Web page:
At this point it's one of the easier drafts to predict. With no seventh-round selection in the 2013 NFL draft next April, it appears that the Dallas Cowboys will take nobody in the final round of the annual player selection meeting in New York City.
With no seventh-round pick allocated at this time, Dallas has to hit big and hit often with the minimal resources that it has available.
Despite the presently limited selections, this is easily the biggest draft ever for owner and general manager Jerry Jones. I can't think of a time previously when his seat as GM has been hotter. Further, never before has his alleged gut feeling about players, coaches and the overall direction of the franchise been so highly questioned.
Interestingly, Jones has the unenviable task of trying to avoid missing the NFL postseason for a fourth consecutive year for the first time under his ownership.
A bit of Cowboys history:
Dallas' longest stretch without postseason play was following its inception as an expansion team in 1960. Counting that first winless season, which included one tie, the Cowboys would wait six seasons before qualifying for the NFL playoffs for the first time.
The next-longest stretch was a five-season drought from 1986 through 1990.
Now, we can't charge that particular fruitless run in the late 1980s to Jones. He actually bought the team in 1989 and quickly re-directed the franchise thanks to hard-nosed former head coach Jimmy Johnson and, above all else, the monstrous Herschel Walker trade during his first year at the controls.
But Jones would suffer through his first three-season run with no postseason appearances beginning in 2000, essentially the end of the "Aikman-era."
As of right now, Jones sits in a similar position, having not seen a playoff game since early 2010. If this trend continues for another season, which certainly looks possible given this offseason's "uncomfortable" changes, the billionaire from Arkansas will have set a personal low with four consecutive years as an observer of the postseason following an NFL regular season.
To avoid this pitfall, Dallas has to have a much better draft than, for example, the 2009 NFL draft which, as of now, features exactly one player from that draft class—unrestricted free-agent linebacker Victor Butler is expected to be gone soon.
This mock draft is not a prediction of what will happen but rather a prediction of what could happen given where the Cowboys sit this offseason.
I'm projecting a seventh selection to Dallas on the basis that I believe the Cowboys will make an aggressive move in order to gain at least one additional selection, in this case a second third-round pick. With precious little in the way of free-agent cash to spend, I don't see how Jones has any other choice.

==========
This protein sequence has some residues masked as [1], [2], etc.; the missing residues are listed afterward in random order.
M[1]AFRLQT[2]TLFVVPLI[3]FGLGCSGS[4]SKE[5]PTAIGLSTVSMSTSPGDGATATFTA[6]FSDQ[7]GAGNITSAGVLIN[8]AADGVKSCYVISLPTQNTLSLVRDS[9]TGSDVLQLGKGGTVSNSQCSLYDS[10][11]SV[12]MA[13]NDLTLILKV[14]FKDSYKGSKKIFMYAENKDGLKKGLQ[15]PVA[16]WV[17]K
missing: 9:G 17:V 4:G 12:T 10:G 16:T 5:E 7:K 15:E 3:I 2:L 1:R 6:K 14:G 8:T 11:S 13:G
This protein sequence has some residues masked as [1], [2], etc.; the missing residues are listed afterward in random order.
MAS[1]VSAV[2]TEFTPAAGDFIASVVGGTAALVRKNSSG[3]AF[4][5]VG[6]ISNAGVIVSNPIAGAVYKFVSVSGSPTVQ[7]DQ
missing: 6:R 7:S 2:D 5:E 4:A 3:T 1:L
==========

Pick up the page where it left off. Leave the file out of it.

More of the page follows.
Whether the extra selection comes via traded player, such as Anthony Spencer, or by simply trading down in the first round, I think the Cowboys are going to pursue any and all angles with which to add as much talent as possible. Further, with no contract extension seeming eminent for quarterback Tony Romo, the Cowboys need every pick they can get since free agency probably won't provide any shortcuts this year.
As hard as I try, I just can't mock an offensive lineman to the Cowboys in the first round. It's just not their style, historically speaking, and it's hard to get beyond last year's expenditure of offensive guards Nate Livings and Mackenzy Bernadeau, regardless of how they played in 2012.
Since no elite offensive tackle prospects are likely to be sitting there at Dallas' current 18th pick, that idea is probably out the window as well. Further, right tackle Doug Free's status seems to be rather secure for the moment and I'm not at all sure that he is not the opening-day starter once again.
The most significant changes brought forth by Jones following another near-miss at the postseason in Washington during Dallas' final regular-season game is on defense.
The hiring of defensive coordinator Monte Kiffin and also defensive line coach Rod Marinelli has signalled the end of the horrible era of the 3-4 scheme. These two coaches clearly have decades combined in the 4-3 defensive scheme and this is where I think the biggest impact will be made on draft day.
This idea becomes even more likely in the wake of this week's release of eight-year veteran Marcus Spears, a true 4-3 defensive tackle out of LSU who was pretty much neutralized in Dallas' original 3-4 scheme brought forth by former head coach Bill Parcells.
Johnathan Hankins of Ohio State likely represents the top defensive tackle available to the Cowboys should they trade down from the 18th pick into the mid or late 20s.